Harry earned a standing ovation at Raider Pride Night in 2019 when he received the Coach Seaver Memorial Scholarship Award for courage commitment and loyalty. People were up on there feet when he received the Helen Stewart Service to Others Award that Spring, too, at the Senior Awards Banquet.
Diane Zinck, secretary to the principal at Wellesley High, can’t recall when Harry started coming into the Main Office for visits. “It just feels like he was there from the beginning,” she says. The Main Office staff dubbed him “The Mayor,” as he not only stopped there, but had other visits along his route.
“Harry would come in at the end of his day to wait for his mom and family dog, Clover to pick him up. He was our break in the crazy day, we would all stop what we were doing to circle around him to talk, laugh, sing and dance (yes, we danced). Harry’s repertoire of lyrics and 80s music was incredible, better than Spotify. As busy as dismissal gets, we all made it back to be with Harry, he was a giant force that pulled us all together,” she says.
The staff all took turns walking him out, and when in his junior year he volunteered at Newton-Wellesley Hospital and was picked up by an Uber driver, “we would make sure the driver knew they had a very important passenger.”
Harry impressed Zinck with how hard he worked learning to navigate hallways and stairs alongside a specialist during his senior year as his sight declined. “His mom would remind us that Harry needs to walk out on his own when she arrives to get him to strengthen his skills. What I didn’t have the heart to tell his mom was, we all fought to walk him out, all of us, we had to take turns so everyone got the privilege of helping HIM.”
Zinck has reflected in recent days on the fact that Harry wanted to be a doctor. “Harry made rounds like a doctor does, checking in with his friends as they were his patients daily… When you were not there, out sick or just having a crappy day, Harry was most concerned. He would follow up with you to make sure you were okay, like a doctor, with an extraordinary genuine manner that made you feel better.’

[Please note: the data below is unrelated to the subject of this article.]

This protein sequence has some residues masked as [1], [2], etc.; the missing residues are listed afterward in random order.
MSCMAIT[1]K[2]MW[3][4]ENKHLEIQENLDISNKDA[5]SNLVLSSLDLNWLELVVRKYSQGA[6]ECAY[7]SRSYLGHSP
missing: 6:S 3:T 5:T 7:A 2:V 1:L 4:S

Making the rounds
While Harry made the rounds at school—and more than his fair share of medical facilities—he wasn’t shy about taking part in special programs for kids with serious illnesses either.
This included the Paul Newman-founded Hole in the Wall Gang camp, Waypoint Adventure (where he was accepted into a leaders-in-training program) and the WEEI Jimmy Fund Radio-Telethon.
During his colorful interview with WEEI, we learned about Harry’s competitive card playing and trash talking side, among other things.
He was also on hand at Fenway Park for legendary New York Yankees pitcher Mariano Rivera’s farewell tour. They came away mutually inspired upon meeting, with Harry vowing to become a Rivera fan despite the pinstripes and Rivera calling the 13-year-old Red Sox fan “Just a beautiful boy.”
Similar sentiments are being shared on social media by those who knew and were inspired by Harry.
Says WHS’s Zinck: “Our hearts are heavy with the physical loss of our hero. Yet at the same time, they are full with Harry’s strength and courage as he leaves an indelible mark on our lives. Our love to the Clark family for sharing him with all of us, we are far better, kinder and empathetic people for knowing him.”
The family is having a private service and that will be followed by a broader celebration of Harry’s life in the fall. Here’s a formal obituary for Henry “Harry” William Harry Clark.